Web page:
Schloss Hohenstein

Before I headed to Coburg early this summer to discover the city's plentiful architectural highlights, I asked around on Instagram for any tips regarding lesser known places in its vicinity to discover. By way of Eva, who runs the wonderful German-language site Burgdame about her (castle) travels and more, came the recommendation of Schloss Hohenstein - and what a great one it was! Going to Schloss Hohenstein may feel like heading to the end of the world, but nestled away in the hills and woods near Coburg you will find a true fairytale of a castle.
Firstly mentioned in 1306, Schloss Hohenstein came into the hands of the Lichtensteins, a Franconian noble family not to be confused with the Liechtensteins with an extra "E" of the Principality, around 150 years later. The preceding building located on the same hill, however, was destroyed during the course of the German Peasants' War of 1525. The uninhabitable remnants of the castle were rebuilt about half a century later in Renaissance-style by Michael von Lichtenstein. The castle's main tower apparently offers a stunning view of the surroundings including Schloss Callenberg, Kloster Banz and several other historic structures. (Schloss Hohenstein serves as a hotel these days but I have no idea if you are actually able to climb the tower.)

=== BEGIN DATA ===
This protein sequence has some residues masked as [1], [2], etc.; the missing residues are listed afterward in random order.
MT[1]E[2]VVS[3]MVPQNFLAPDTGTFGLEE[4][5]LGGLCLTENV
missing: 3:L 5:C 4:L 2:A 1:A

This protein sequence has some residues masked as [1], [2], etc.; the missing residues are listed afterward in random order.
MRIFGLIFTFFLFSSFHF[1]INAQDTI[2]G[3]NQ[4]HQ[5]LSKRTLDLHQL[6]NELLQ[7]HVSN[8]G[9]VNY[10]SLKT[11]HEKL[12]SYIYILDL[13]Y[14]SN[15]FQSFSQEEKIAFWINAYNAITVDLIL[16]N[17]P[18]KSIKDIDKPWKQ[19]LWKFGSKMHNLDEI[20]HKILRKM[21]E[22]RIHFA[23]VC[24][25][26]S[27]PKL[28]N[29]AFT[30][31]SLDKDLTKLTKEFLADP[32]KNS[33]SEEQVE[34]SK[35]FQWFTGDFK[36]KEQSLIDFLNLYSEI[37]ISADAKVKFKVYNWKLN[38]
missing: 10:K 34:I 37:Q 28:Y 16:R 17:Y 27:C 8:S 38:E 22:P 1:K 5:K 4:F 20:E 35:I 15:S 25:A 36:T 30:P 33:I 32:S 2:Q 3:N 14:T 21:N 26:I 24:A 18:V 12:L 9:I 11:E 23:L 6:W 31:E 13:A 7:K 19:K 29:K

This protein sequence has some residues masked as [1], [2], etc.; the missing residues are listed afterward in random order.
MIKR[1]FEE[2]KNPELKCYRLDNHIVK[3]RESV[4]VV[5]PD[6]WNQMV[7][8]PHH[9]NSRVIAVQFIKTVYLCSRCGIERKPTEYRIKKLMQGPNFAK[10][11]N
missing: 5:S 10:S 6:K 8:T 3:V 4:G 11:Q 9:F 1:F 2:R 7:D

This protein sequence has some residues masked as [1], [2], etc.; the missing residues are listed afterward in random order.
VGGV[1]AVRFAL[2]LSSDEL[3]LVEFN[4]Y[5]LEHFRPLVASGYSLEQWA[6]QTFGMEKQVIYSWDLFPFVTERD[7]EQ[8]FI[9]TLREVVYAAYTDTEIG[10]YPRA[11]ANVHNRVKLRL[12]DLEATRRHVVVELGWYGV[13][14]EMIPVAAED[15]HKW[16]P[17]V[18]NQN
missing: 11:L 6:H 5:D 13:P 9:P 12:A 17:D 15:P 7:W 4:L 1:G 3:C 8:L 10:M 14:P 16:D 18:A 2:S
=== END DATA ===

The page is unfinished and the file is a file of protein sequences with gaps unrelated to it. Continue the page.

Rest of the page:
In the final days of the the Thirty Years' War, Schloss Hohenstein was sacked by Swedish troops. Five years after the end of the war, the castle was sold to Christof von Thüna. Having no male heirs, the Schloss was inherited by his five daughters in equal shares. His youngest daughter married Johann Helmhard Auer von Herrenkirchen who paid off his sisters-in-law and thus acquired Schloss Hohenstein for his descendants. It remained with the Auer von Herrenkirchens for three generations. In 1741, the family sold the castle to Adam von Schauroth and, only 18 years later, the owner changed once again. This time it was Baron Philipp Ernst of Imhof who acquired Schloss Hohenstein.
Imhof made several changes to the structure of the castle to suit his tastes and needs. He also gave the surrounding park a Rococo-style makeover before his descendants remodelled the gardens to give it is current Romantic appearance. Sometime after the end of World War I, the Barons of Imhof lost Schloss Hohenstein and it came into the possession of the state. (There are some claims to be found online that the Barons lost their castle based on the "Weimar Constitution of 1921" but that seems quite dubious as that one was actually introduced in 1919 and other sources say that the family continued to own the Schloss well into the 1930's, so I'm not sure what to make of that.) 
Starting in 1941, Schloss Hohenstein was used as a convalescent home by the German postal services. After the end of World War II, the post rented the castle out to the Caritas, the Catholic relief foundation, and it became a retirement home. During the mid-1970's, Schloss Hohenstein was sold once again and turned into a hotel during the following two decades. The hotel was opened during the early-1990's - and if I ever happen get back to Coburg, I will make sure to stay a night or two. Because after the wonderful gardens, I would love to discover a bit more of this little treasure.

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